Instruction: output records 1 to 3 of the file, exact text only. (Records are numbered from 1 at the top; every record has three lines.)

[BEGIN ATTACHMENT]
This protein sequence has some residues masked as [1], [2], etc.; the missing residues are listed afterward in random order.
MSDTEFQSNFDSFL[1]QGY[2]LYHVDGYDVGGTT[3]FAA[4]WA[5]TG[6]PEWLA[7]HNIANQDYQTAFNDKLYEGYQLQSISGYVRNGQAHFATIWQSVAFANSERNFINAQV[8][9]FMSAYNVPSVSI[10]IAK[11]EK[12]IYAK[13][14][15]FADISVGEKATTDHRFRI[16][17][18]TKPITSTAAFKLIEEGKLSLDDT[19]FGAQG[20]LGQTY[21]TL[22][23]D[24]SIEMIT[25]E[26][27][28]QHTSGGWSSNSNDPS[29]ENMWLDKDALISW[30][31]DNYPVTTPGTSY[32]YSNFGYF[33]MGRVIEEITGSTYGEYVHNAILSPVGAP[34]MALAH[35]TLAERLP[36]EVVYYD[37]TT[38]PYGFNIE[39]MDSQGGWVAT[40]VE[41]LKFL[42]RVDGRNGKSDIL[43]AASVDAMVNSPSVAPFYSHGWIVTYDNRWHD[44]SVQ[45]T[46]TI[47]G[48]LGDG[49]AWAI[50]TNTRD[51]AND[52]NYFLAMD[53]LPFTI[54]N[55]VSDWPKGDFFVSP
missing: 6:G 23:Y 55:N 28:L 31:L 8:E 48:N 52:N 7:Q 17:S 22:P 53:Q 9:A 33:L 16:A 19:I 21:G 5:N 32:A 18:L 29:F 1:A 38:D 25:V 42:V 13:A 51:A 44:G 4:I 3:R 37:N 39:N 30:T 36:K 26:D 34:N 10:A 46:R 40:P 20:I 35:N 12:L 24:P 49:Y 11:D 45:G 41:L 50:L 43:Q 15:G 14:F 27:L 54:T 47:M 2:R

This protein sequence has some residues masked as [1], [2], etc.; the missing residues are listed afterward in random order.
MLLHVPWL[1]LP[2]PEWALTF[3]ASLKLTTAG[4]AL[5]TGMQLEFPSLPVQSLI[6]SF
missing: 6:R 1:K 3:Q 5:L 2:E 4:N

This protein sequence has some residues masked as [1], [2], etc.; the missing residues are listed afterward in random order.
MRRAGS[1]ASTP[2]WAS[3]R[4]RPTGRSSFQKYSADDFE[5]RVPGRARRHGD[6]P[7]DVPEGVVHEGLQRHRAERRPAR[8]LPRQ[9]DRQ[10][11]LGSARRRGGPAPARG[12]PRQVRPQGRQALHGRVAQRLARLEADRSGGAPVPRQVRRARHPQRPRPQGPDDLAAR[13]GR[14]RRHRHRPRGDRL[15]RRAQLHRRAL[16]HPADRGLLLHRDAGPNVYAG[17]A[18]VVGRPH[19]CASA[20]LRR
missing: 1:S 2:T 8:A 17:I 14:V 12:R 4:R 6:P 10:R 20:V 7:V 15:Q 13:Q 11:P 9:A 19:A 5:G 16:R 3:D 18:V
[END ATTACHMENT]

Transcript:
This protein sequence has some residues masked as [1], [2], etc.; the missing residues are listed afterward in random order.
MSDTEFQSNFDSFL[1]QGY[2]LYHVDGYDVGGTT[3]FAA[4]WA[5]TG[6]PEWLA[7]HNIANQDYQTAFNDKLYEGYQLQSISGYVRNGQAHFATIWQSVAFANSERNFINAQV[8][9]FMSAYNVPSVSI[10]IAK[11]EK[12]IYAK[13][14][15]FADISVGEKATTDHRFRI[16][17][18]TKPITSTAAFKLIEEGKLSLDDT[19]FGAQG[20]LGQTY[21]TL[22][23]D[24]SIEMIT[25]E[26][27][28]QHTSGGWSSNSNDPS[29]ENMWLDKDALISW[30][31]DNYPVTTPGTSY[32]YSNFGYF[33]MGRVIEEITGSTYGEYVHNAILSPVGAP[34]MALAH[35]TLAERLP[36]EVVYYD[37]TT[38]PYGFNIE[39]MDSQGGWVAT[40]VE[41]LKFL[42]RVDGRNGKSDIL[43]AASVDAMVNSPSVAPFYSHGWIVTYDNRWHD[44]SVQ[45]T[46]TI[47]G[48]LGDG[49]AWAI[50]TNTRD[51]AND[52]NYFLAMD[53]LPFTI[54]N[55]VSDWPKGDFFVSP
missing: 6:G 23:Y 55:N 28:L 31:L 8:E 48:N 52:N 7:Q 17:S 22:P 53:Q 9:A 33:L 16:A 19:I 21:G 5:N 32:A 18:L 29:F 1:A 38:D 25:V 42:V 13:A 51:A 44:G 4:I 3:R 37:N 39:N 30:T 36:K 26:D 34:N 10:A 46:R 40:P 20:I 35:N 12:L 24:P 49:Y 11:D 45:G 41:L 50:L 43:Q 15:G 14:F 27:L 54:T 47:M 2:R

This protein sequence has some residues masked as [1], [2], etc.; the missing residues are listed afterward in random order.
MLLHVPWL[1]LP[2]PEWALTF[3]ASLKLTTAG[4]AL[5]TGMQLEFPSLPVQSLI[6]SF
missing: 6:R 1:K 3:Q 5:L 2:E 4:N

This protein sequence has some residues masked as [1], [2], etc.; the missing residues are listed afterward in random order.
MRRAGS[1]ASTP[2]WAS[3]R[4]RPTGRSSFQKYSADDFE[5]RVPGRARRHGD[6]P[7]DVPEGVVHEGLQRHRAERRPAR[8]LPRQ[9]DRQ[10][11]LGSARRRGGPAPARG[12]PRQVRPQGRQALHGRVAQRLARLEADRSGGAPVPRQVRRARHPQRPRPQGPDDLAAR[13]GR[14]RRHRHRPRGDRL[15]RRAQLHRRAL[16]HPADRGLLLHRDAGPNVYAG[17]A[18]VVGRPH[19]CASA[20]LRR
missing: 1:S 2:T 8:A 17:I 14:V 12:R 4:R 6:P 10:R 20:V 7:V 15:Q 13:Q 11:P 9:A 19:A 5:G 16:R 3:D 18:V